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For those of us old enough to remember (and for the rest of you, I hope you studied it in history), John F. Kennedy’s victory over Richard Nixon in 1960 had as much to do with style as it did substance. That lesson has always held true. Unfortunately, in life, it’s not just what you say, it’s how you say it and how you look saying it.
Retailers and manufacturers have to speak to the public all the time, whether at the Rotary, at an in-store clinic, or in a media interview. Those that tend to be asked to speak more often are the ones that show enthusiasm and interest with both voice and body.
Voice — Speaking in monotones is the quickest way to put someone to sleep. Vary your inflections. Match the pitch and tone of your voice to your message. If you are trying to show excitement, speak louder and a bit faster. Want to show empathy? Speak with emotion and more slowly. You can punctuate your point by making a statement, then pausing and slowly repeating that statement. Draw someone closer to you by whispering. Varying inflections and speeds keep people riveted.
Body language — This will give away what you are truly saying. If you speak with passion but you sit back with your arms crossed, your audience — whether journalist or employee — will see only disinterest. Match your body to your voice. Always avoid crossing your arms. If you’re seated, lean in toward your audience. If you’re standing (perhaps at a podium), get out from behind the barrier so nothing is between you and the audience. Walk around. Move your arms a bit. Don’t stand with them straight at your sides or in your pockets. Gestures are fine — just don’t overdo it. Make sure there is a portable microphone ahead of time. All of that makes it more personal for you and for your audience. I recommend this approach even if you are doing a phone interview. Your body language translates into your spoken language whether you are seen by your listeners or not.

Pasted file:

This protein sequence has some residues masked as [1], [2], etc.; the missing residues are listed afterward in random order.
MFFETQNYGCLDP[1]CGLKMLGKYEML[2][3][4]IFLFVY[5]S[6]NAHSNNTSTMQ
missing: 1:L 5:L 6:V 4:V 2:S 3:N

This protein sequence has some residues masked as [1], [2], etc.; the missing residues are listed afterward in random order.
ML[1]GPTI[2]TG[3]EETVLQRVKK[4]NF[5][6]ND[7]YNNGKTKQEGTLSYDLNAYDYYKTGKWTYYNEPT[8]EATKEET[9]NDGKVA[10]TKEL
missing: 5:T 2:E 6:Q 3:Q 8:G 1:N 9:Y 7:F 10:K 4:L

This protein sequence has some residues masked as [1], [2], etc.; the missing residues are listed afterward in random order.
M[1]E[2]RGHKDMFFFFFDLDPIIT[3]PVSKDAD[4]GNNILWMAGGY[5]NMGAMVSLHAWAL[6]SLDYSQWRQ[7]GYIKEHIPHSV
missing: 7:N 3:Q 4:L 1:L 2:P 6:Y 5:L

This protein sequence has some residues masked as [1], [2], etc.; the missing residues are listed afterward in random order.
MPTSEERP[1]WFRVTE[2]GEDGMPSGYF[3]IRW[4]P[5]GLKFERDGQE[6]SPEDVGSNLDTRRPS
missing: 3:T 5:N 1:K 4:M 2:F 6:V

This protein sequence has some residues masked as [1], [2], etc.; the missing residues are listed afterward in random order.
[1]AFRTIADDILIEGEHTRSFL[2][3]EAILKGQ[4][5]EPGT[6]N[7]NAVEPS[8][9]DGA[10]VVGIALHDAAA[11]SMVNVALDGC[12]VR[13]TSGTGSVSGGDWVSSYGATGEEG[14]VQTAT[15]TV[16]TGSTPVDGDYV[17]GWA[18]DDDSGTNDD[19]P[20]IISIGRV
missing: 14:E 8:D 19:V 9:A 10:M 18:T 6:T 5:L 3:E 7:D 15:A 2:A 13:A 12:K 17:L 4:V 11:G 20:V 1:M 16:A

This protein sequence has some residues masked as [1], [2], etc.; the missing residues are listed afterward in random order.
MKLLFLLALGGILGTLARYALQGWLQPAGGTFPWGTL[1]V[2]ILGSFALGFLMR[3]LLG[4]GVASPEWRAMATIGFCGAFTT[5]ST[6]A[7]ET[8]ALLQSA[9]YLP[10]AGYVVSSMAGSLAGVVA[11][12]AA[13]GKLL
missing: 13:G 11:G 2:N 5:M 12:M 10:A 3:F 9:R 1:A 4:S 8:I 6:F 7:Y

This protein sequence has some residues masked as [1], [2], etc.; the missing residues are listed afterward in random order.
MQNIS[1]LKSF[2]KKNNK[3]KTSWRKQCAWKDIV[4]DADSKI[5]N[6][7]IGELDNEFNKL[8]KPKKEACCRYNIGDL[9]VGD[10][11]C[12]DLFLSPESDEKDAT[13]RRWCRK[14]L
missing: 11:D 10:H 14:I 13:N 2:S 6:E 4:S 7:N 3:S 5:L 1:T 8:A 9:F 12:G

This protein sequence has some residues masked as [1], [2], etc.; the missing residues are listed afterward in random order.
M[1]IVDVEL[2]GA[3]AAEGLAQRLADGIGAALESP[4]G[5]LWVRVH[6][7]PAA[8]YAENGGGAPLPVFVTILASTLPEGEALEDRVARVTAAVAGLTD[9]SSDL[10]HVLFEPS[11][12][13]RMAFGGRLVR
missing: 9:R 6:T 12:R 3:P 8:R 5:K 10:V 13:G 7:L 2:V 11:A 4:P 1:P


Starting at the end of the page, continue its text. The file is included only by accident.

Clothing — You’re more than ready to do your interview or speaking engagement, right? Not quite. What you wear is who you are. Make sure what you have on matches your message. An outdoor retailer, for instance, should be wearing outdoor apparel when being interviewed by media. Sounds basic, but you’d be surprised how many people don’t follow this advice. Some special considerations for TV: don’t wear jewelry or funky patterned clothes that will distract a viewer. They will focus on what you have on, rather than on what you are saying. Also, avoid white shirts, they tend to wash you out. Don’t be afraid of a little face powder so you don’t look shiny on TV. (Men, that means you, too!)
Photographs — One last thing: If you are being photographed, don’t let the photographer steer you into a location that sends it own message, perhaps contradictory or insulting. I’ll never forget a story of a female CEO, one of the first to break the “glass ceiling.” She was photographed leaning against a urinal in the men’s bathroom. The photo made the magazine’s cover. Impactful for the magazine, but demeaning for the woman. Be certain any photograph reinforces the message you are trying to get across. Don’t be afraid to assert yourself about location.
Communicating is 10 percent what you say, and 90 percent how you look. Remember that, and your speaking opportunities will be successful.
Jenni Dow is the president of Dow Marketing Communications Inc., a marketing public relations and media coaching firm. Dow helps clients transform their media opportunities into marketing successes. She coaches executives and managers to overcome their fears and use media interviews and speaking engagements to their advantage. Reach her atJenniDow@aol.com.